This is useful especially when blending hot foods, as you can blend them straight in the pan without having to dirty another pot.
This plastic base has also has select gaps around the edge, allowing for suction-free blending. We've never noticed this was a problem with other stem blenders, but it's certainly not an issue with the DHB2.
What was slightly irritating with the stem blender on the latest Dualit model is the fact the top is too flat. Your mixture will get stuck on top of the blade housing, meaning you occasionally need to scrape off the top to keep you mixture smooth.
It's only a small issue but it can become quite annoying when you're mixing for long periods of time. The stem blender is a fantastic bit of kit though, with the variable speeds allowing you to choose how chunky you want your sauces.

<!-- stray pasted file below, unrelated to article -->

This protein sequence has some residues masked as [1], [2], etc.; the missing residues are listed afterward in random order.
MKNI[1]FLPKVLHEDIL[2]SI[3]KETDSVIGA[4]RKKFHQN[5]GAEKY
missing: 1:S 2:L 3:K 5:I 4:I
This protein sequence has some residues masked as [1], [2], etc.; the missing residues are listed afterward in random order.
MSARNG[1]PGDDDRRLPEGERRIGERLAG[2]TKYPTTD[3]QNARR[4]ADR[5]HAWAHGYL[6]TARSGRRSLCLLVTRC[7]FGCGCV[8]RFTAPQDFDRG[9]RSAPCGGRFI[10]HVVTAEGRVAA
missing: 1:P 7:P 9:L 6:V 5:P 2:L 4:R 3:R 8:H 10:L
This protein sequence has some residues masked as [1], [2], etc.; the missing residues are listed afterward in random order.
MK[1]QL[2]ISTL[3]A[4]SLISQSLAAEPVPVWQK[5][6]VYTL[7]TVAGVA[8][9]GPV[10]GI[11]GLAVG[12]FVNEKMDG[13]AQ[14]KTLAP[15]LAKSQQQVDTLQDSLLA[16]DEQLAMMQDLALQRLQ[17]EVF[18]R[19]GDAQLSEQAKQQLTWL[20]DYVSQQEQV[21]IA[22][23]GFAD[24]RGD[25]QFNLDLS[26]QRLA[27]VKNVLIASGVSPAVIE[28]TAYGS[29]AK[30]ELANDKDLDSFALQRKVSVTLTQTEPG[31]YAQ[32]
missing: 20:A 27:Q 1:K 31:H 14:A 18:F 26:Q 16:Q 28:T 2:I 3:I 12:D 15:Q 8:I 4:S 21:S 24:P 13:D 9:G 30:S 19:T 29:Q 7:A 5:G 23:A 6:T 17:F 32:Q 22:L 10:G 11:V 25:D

It's also the most versatile of the attachments. We liked using with the included measuring jug for making morning smoothies.
Finally you've got the whisk, which is great for the budding bakers and more professional alike. Like the stem blender, you can use it with pretty much any container. Plus, thanks to the variable speeds, the experience is practically splash free.
The whisk slots into the adaptor and feels secure, to the point that it can be quite tricky to get back out again.
If you're looking for a great all round hand blending experience on a respectable budget, then the Dualit DHB2 hand blender is a fantastic option.
It isn't flawless by any means, but the accessories, speed control and turbo boost offer a solution for all your culinary blending needs. We achieved great results with the multiple recipes we tried out and haven't reverted back to our previous model since.